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Bosch leading Direct4Gas consortium to develop direct injection for monovalent natural gas engines

Bosch is leading a consortium in a German government-funded project to develop a direct injection system for monovalent natural gas engines—i.e., engines that run exclusively on CNG. Compared with present systems that use manifold gas injection, a direct injection system for natural gas could deliver as much as 60% more torque at low rpm, and offer the prospect of an even more dynamic driving experience in the CNG cars of the future.

Today’s CNG vehicles are generally bivalent, running on gasoline and CNG with engines designed for gasoline direct injection. For CNG operation, they are fitted with an additional manifold injection system for methane. However, because methane behaves differently from gasoline when injected directly, it is important to optimize the combustion process for methane.

The problem with this configuration is that neither the combustion process nor the values for efficiency and emissions can be optimized. For this to happen, the CNG—like the gasoline—needs to be injected directly into the combustion chamber.

—Dr. Andreas Birkefeld, the project leader from Robert Bosch GmbH

Researchers in an unrelated study of direct injection natural gasoline engines (dual-fuel combustion in CI-engines using RCCI as well as conventional duel-fuel combustion) at Chalmers University (Sweden) noted that methane’s very high octane number allows the use of high compression ratios in spark ignition engines.

The very high octane rating and resulting high resistance to knock is promising for small, supercharged, downsized SI engines. Additional advantages include lower heat losses due to lower combustion temperature, no need for enrichment, no problems with soot, high EGR tolerance and good prospects for stratified combustion. A direct injection stratified natural gas engine could reduce CO2 emissions by 35% compared to a contemporary port injection gasoline engine, the team said.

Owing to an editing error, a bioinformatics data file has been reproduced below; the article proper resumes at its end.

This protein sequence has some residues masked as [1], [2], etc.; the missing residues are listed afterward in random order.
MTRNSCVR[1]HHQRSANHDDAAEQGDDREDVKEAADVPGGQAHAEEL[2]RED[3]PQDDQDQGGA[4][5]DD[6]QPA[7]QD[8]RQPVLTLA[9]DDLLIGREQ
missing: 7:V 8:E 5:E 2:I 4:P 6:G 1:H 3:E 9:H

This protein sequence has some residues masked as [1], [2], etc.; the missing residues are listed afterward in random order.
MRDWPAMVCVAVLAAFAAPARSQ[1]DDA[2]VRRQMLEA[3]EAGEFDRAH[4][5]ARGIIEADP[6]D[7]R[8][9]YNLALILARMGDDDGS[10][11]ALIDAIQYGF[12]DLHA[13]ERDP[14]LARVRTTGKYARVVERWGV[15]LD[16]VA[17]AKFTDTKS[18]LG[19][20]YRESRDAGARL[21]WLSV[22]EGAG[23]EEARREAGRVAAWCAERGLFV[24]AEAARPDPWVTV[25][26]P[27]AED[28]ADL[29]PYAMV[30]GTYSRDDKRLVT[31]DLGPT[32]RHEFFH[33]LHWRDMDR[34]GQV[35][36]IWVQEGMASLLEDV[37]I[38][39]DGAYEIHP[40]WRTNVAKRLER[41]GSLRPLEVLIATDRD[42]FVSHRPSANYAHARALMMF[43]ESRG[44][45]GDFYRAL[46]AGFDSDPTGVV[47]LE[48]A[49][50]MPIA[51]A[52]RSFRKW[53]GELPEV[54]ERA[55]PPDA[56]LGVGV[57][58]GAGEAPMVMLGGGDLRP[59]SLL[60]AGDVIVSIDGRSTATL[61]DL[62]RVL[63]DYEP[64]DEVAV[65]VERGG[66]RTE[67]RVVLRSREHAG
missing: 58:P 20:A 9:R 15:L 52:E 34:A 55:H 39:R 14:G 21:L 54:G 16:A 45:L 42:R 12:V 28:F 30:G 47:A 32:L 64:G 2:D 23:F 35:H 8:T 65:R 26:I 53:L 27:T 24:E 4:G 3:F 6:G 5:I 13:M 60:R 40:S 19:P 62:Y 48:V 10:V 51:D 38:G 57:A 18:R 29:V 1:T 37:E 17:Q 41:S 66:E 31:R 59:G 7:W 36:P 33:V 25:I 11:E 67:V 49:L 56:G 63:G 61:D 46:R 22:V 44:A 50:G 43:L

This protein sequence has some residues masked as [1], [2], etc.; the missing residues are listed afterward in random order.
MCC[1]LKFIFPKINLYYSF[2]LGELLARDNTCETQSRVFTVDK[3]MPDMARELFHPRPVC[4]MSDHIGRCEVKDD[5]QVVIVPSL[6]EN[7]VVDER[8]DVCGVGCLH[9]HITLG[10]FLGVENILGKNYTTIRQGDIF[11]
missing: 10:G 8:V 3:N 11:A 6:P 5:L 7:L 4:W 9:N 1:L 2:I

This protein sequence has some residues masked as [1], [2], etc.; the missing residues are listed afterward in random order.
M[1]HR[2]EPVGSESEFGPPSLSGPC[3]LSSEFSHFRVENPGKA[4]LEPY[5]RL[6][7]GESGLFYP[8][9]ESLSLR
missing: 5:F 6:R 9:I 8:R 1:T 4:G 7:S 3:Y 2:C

The Direct4Gas researchers and engineers will design samples of a direct injector that satisfies much higher standards than the manifold injection valves used up to now. It will have to be especially robust, gas-tight, and reliable, and meter the CNG very precisely.

Modifications to the engine itself are to be kept to a minimum, so that the industry can continue using the same components as for gasoline engines.

The project team will equip experimental gas engines with the newly developed injector, and test it in the laboratory and in vehicles. Researchers will also examine mixture formation, ignition, and exhaust-gas treatment and develop specific solutions.

The long-term objective of the consortium of automotive suppliers and automakers is to create the conditions needed for making the technology ready for production, and the project is an important step toward this goal.

The consortium is led by Robert Bosch GmbH. Other partners include Daimler AG and the Research Institute of Automotive Engineering and Vehicle Engines Stuttgart (FKFS). Umicore AG & Co. KG is an associated partner.

Following a resolution of the German Bundestag, Direct4Gas is supported with €3.8 million (US$4.3 million) from the Federal Ministry for Economic Affairs and Energy as part of the “Increasing vehicle powertrain efficiency” initiative. The project started in January 2015 and will run until the end of 2017.

By 2020, newly registered vehicles in the EU will not be permitted to emit more than 95 grams of CO2 per kilometer on average. By 2025, this limit could be even lower. Efficient CNG vehicles can help meet exacting emissions standards, and this not only because they emit less CO2. Emissions of particulate matter are also significantly lower than from gasoline or diesel engines.



Inject DME into diesel or Otto cycle hybrid cars.


Sounds good to me. I wouldn't give up on advanced ICEs, especially in countries with high CO2 electricity.
Methane would be a very clean fuel, assuming you can handle it properly.
You can still hybridize it for further economy.
Only problem is that the tanks are rather bulky, leaving less space for luggage. The world is awash in methane so it could be a good fuel. It is easier to handle than H2, but still a gas.


The technology needed for the return of the two stroke?


How about the return of the Wankel engine? Paragraphs 4 and 5 appear to repeat the promises and issues of that ill-fated technology. But since the methane appears to be so efficient in and of itself (and very hot, which is why manifolds were retrofitted on gasoline-intended engines), the post combustion of unburned fuel that made the Wankel ultimately pointless and not much of an improvement over piston blocks may now be alleviated as a concern.

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